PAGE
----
Stem-Cell Research Can Proceed as Court Rejects Appeal

The U.S. Supreme Court let federal funding continue for human embryonic stem-cell research, turning away an appeal that accused the Obama administration of skirting federal law.

The justices today left intact a federal appeals court ruling that said the National Institutes of Health could keep sponsoring medical research using embryonic stem cells. Two researchers who rely on adult stem cells, rather than embryonic ones, James Sherley and Theresa Deisher, sued to challenge the funding.

President Barack Obama expanded embryonic stem-cell research when he took office in 2009, lifting restrictions put in place by his predecessor, George W. Bush. The NIH under Bush limited funding to projects that used then-existing lines of stem cells.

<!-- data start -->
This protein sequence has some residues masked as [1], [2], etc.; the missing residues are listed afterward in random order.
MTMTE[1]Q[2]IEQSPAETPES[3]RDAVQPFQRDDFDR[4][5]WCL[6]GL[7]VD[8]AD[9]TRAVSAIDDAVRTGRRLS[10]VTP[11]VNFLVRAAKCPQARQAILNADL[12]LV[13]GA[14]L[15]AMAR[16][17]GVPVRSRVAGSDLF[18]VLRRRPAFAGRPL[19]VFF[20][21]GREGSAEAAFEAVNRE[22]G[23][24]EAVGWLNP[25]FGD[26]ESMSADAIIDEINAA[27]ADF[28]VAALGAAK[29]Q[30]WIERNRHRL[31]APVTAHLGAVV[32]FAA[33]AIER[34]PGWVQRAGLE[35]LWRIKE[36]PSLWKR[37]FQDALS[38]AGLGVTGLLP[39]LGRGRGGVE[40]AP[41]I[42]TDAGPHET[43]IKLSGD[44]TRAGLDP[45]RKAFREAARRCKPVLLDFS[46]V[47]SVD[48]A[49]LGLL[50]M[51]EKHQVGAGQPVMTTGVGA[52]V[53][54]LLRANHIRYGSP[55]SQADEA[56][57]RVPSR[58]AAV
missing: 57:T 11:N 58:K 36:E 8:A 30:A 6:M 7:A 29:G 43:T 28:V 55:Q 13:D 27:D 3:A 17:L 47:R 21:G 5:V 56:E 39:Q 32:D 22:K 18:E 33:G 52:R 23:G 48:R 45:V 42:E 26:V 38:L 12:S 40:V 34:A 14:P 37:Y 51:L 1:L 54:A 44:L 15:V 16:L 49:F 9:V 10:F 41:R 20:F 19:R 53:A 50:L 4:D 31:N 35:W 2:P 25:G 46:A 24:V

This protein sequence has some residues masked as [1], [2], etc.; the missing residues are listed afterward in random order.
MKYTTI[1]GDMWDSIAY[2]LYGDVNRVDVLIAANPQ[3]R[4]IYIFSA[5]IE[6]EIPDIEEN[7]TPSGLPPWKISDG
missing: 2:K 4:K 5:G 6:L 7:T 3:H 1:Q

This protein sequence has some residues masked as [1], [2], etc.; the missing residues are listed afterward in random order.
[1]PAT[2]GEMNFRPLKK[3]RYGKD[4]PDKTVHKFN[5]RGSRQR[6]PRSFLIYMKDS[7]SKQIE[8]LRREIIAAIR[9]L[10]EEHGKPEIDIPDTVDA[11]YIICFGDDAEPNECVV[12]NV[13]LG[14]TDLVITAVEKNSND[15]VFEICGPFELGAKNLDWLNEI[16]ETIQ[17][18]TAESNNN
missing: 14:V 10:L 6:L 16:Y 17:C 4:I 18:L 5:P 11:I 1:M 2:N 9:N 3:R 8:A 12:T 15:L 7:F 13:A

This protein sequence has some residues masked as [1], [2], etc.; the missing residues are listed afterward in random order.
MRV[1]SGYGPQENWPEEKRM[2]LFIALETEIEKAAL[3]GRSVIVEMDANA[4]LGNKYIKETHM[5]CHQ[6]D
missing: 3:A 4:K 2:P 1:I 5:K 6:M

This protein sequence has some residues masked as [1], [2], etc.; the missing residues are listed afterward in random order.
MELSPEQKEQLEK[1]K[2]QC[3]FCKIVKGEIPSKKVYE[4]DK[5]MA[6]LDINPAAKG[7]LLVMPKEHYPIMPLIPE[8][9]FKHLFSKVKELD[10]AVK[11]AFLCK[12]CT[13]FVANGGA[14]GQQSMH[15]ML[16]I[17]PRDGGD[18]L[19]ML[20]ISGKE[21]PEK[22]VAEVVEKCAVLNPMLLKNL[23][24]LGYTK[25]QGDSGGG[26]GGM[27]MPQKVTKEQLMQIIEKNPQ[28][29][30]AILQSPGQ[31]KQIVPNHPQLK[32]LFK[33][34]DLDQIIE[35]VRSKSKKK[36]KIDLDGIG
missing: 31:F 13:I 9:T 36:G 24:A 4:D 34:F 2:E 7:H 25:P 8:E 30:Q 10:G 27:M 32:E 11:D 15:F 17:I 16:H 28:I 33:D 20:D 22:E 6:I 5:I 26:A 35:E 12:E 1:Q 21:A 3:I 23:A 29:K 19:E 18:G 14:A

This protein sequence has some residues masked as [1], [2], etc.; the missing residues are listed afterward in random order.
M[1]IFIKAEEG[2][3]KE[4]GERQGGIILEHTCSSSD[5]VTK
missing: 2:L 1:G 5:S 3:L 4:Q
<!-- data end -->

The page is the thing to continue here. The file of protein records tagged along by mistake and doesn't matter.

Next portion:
In lifting the limits, Obama said embryonic stem cells could aid creation of new treatments for diseases and injuries, including Parkinson’s, juvenile diabetes and severed spinal cords.

Embryonic stem cells, which are derived from days-old human embryos, have the potential to form any of the body’s 200 or so cell types, such as nerve cells or brain cells, and to repair or replace damaged tissue or organs. Adult stem cells, found in living tissue, have a more limited potential to become other cell types.

Opponents of embryonic stem-cell research say federal funding amounts to taxpayer support for the destruction of human life.

Human Embryos

The lawsuit challenged the guidelines the NIH put in place under Obama, saying the agency was violating a 1996 federal law that bars the destruction of human embryos and their creation for research purposes. Sherley and Deisher also said the NIH didn’t comply with the federal law that governs administrative rulemaking.

A judge in Washington ordered a halt to federal funding for embryonic stem-cell research in 2010. A federal appeals court prevented that ruling from going into effect and then reversed it.

The case is Sherley v. Sebelius, 12-454.

To contact the reporter on this story: Greg Stohr in Washington at gstohr@bloomberg.net

To contact the editor responsible for this story: Steven Komarow at skomarow1@bloomberg.net

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